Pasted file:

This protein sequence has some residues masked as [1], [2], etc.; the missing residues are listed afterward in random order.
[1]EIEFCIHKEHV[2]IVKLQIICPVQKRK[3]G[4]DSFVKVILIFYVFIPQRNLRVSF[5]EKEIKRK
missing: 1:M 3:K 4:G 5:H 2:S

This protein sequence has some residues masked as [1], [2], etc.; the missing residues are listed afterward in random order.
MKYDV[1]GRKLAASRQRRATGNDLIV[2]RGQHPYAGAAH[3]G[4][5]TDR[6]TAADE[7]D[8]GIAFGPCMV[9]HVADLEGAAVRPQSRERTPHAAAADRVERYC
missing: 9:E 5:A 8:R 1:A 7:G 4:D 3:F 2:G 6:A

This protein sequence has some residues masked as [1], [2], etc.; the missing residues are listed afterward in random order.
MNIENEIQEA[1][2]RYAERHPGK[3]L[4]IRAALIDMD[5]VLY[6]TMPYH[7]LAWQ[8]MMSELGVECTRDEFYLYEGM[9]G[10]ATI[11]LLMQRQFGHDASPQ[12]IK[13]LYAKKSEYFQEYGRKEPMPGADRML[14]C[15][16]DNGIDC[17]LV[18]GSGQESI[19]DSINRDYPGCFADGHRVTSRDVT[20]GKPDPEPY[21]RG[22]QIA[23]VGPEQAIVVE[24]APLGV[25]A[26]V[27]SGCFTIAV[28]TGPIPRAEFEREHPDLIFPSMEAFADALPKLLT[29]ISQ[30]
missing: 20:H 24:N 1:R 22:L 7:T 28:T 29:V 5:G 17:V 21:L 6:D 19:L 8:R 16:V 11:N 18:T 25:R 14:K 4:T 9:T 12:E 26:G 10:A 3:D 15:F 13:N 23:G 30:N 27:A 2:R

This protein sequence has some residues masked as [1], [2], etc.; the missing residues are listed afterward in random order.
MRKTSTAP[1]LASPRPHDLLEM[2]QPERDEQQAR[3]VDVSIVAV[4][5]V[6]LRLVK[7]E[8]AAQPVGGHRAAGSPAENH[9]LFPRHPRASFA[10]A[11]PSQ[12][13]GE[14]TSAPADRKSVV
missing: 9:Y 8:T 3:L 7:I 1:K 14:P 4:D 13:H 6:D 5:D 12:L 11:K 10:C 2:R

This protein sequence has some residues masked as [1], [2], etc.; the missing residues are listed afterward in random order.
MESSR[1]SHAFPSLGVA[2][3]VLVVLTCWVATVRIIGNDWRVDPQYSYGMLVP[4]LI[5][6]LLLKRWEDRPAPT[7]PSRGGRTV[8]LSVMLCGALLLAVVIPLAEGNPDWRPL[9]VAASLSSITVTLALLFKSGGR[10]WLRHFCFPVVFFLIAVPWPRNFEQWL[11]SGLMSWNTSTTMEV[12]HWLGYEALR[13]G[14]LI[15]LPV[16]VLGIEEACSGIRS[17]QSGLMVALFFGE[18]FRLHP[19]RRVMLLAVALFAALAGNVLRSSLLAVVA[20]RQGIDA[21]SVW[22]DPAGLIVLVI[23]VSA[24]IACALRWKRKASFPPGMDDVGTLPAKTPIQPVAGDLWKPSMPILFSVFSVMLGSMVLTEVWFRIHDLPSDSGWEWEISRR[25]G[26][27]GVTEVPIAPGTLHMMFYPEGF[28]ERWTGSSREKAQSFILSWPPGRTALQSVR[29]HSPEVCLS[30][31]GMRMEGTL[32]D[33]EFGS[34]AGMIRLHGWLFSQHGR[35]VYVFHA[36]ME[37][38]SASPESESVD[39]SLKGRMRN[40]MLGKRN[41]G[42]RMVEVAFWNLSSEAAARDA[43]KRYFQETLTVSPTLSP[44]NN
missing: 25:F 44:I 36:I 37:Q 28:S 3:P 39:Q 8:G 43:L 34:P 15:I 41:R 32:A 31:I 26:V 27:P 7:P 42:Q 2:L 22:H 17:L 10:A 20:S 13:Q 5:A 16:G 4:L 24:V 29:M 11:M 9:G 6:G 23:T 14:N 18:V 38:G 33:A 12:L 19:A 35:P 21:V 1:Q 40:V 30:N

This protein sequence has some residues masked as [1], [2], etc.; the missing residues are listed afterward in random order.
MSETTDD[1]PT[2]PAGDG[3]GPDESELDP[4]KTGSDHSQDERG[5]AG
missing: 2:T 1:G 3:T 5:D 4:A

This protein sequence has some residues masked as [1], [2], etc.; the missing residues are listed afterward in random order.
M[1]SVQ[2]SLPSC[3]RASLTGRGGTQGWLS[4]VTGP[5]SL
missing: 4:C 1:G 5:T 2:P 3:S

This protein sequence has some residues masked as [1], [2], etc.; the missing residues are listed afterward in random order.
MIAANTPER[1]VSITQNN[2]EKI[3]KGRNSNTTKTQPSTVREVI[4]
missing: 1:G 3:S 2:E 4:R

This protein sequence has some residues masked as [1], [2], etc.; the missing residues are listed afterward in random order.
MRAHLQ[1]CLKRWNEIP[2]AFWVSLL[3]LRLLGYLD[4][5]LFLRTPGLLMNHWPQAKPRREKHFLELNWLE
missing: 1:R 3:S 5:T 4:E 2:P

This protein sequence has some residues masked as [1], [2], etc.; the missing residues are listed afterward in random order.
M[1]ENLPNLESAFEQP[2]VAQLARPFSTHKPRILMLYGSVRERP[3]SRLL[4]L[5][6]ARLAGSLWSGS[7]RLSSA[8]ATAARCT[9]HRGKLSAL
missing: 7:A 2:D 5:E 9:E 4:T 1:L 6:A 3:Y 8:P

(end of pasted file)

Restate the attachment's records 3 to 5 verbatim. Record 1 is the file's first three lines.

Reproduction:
This protein sequence has some residues masked as [1], [2], etc.; the missing residues are listed afterward in random order.
MNIENEIQEA[1][2]RYAERHPGK[3]L[4]IRAALIDMD[5]VLY[6]TMPYH[7]LAWQ[8]MMSELGVECTRDEFYLYEGM[9]G[10]ATI[11]LLMQRQFGHDASPQ[12]IK[13]LYAKKSEYFQEYGRKEPMPGADRML[14]C[15][16]DNGIDC[17]LV[18]GSGQESI[19]DSINRDYPGCFADGHRVTSRDVT[20]GKPDPEPY[21]RG[22]QIA[23]VGPEQAIVVE[24]APLGV[25]A[26]V[27]SGCFTIAV[28]TGPIPRAEFEREHPDLIFPSMEAFADALPKLLT[29]ISQ[30]
missing: 20:H 24:N 1:R 22:L 7:T 28:T 29:V 5:G 17:V 21:L 6:D 19:L 8:R 16:V 11:N 18:T 25:R 14:K 4:T 9:T 12:E 26:G 10:A 3:D 15:F 13:N 23:G 30:N 27:A 2:R

This protein sequence has some residues masked as [1], [2], etc.; the missing residues are listed afterward in random order.
MRKTSTAP[1]LASPRPHDLLEM[2]QPERDEQQAR[3]VDVSIVAV[4][5]V[6]LRLVK[7]E[8]AAQPVGGHRAAGSPAENH[9]LFPRHPRASFA[10]A[11]PSQ[12][13]GE[14]TSAPADRKSVV
missing: 9:Y 8:T 3:L 7:I 1:K 14:P 4:D 13:H 6:D 5:D 12:L 11:K 10:C 2:R

This protein sequence has some residues masked as [1], [2], etc.; the missing residues are listed afterward in random order.
MESSR[1]SHAFPSLGVA[2][3]VLVVLTCWVATVRIIGNDWRVDPQYSYGMLVP[4]LI[5][6]LLLKRWEDRPAPT[7]PSRGGRTV[8]LSVMLCGALLLAVVIPLAEGNPDWRPL[9]VAASLSSITVTLALLFKSGGR[10]WLRHFCFPVVFFLIAVPWPRNFEQWL[11]SGLMSWNTSTTMEV[12]HWLGYEALR[13]G[14]LI[15]LPV[16]VLGIEEACSGIRS[17]QSGLMVALFFGE[18]FRLHP[19]RRVMLLAVALFAALAGNVLRSSLLAVVA[20]RQGIDA[21]SVW[22]DPAGLIVLVI[23]VSA[24]IACALRWKRKASFPPGMDDVGTLPAKTPIQPVAGDLWKPSMPILFSVFSVMLGSMVLTEVWFRIHDLPSDSGWEWEISRR[25]G[26][27]GVTEVPIAPGTLHMMFYPEGF[28]ERWTGSSREKAQSFILSWPPGRTALQSVR[29]HSPEVCLS[30][31]GMRMEGTL[32]D[33]EFGS[34]AGMIRLHGWLFSQHGR[35]VYVFHA[36]ME[37][38]SASPESESVD[39]SLKGRMRN[40]MLGKRN[41]G[42]RMVEVAFWNLSSEAAARDA[43]KRYFQETLTVSPTLSP[44]NN
missing: 25:F 44:I 36:I 37:Q 28:S 3:P 39:Q 8:G 43:L 34:P 15:I 41:R 32:A 31:I 26:V 27:P 7:P 42:Q 2:L 22:H 17:L 10:A 20:S 13:Q 5:A 16:G 4:L 24:V 29:M 11:M 9:G 6:G 23:T 14:N 18:V 38:G 33:A 12:L 19:A 35:P 21:V 1:Q 40:V 30:N